I was just telling a friend the other day that before I sit down to write, the story is clear in my head. But, like a dream that dissipates as soon as you try to talk about it, that crystal clear vision in my head goes up in smoke as soon as I start to write, and I feel like I'm fumbling, trying to tie shoelaces while wearing thick gloves.

It's a similar thing for me with outlines. I know in my head what's going to happen in the story because I've spent time thinking about who these people are and writing random notes about them. (As an aside, these notes are everywhere--in the 'notes' section of my phone, on the back of receipts in my purse, on post-its on the kitchen counter, in the margins of my calendar.) I know who the characters are, what the main conflict is, the characters' desires, what's thwarting those desires, and how it all wraps up. But as soon as I start to fit that information into one of those formulaic outlines, all the goodness and spontaneity and magic goes out the window. I'm shoving a foot into a glove or a hand into a sock. Fumbling with the light off.

So, I'm not a total outliner (or "plotter" if you will), but neither am I a total "pantser" (i.e., flying by the seat of my pants, or opening a fresh Word doc and just seeing what happens.) I like to know where I'm going. I usually have a pretty good idea (if not the exact idea) of how the story will end before I write the first word. I don't outline, but I do pre-plan. To that end, I recently read an article by Laura Drake on the website Writers in the Storm that has helped me tremendously with that pre-planning. If you're a writer, I heartily recommend reading it.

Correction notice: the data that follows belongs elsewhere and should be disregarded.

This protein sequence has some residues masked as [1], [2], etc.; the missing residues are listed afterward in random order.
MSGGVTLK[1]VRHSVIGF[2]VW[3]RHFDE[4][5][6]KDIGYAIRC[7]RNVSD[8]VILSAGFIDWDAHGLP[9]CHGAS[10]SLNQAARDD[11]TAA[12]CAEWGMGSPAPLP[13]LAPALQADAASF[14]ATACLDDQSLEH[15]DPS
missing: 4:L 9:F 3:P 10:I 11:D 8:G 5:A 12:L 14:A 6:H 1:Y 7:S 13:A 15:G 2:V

In it, she summarizes a Michael Hauge conference she went to, so I suppose much of the credit goes to him, but I love how Laura explains it all. Instead of being an outline, it includes "12 components of a good story." There's no "you must hit this plot-point by page 100 of your novel or else" business. It's not an outline so much as it is a list of points to keep in mind as you are thinking through your story. It's loose enough that I can hang with it, but it also serves as a sort of connect-the-dots. With my current WIP, I'm finding that the more I reflect on my characters and figure them out, the more I can connect the dots. Hopefully that'll help me bring the reader with me on my main characters' journeys from where they started to where they will end--not too tied up with a pretty bow, but satisfying, nonetheless.

 

Tempering my Excitement (aka Good Things are in the Works!)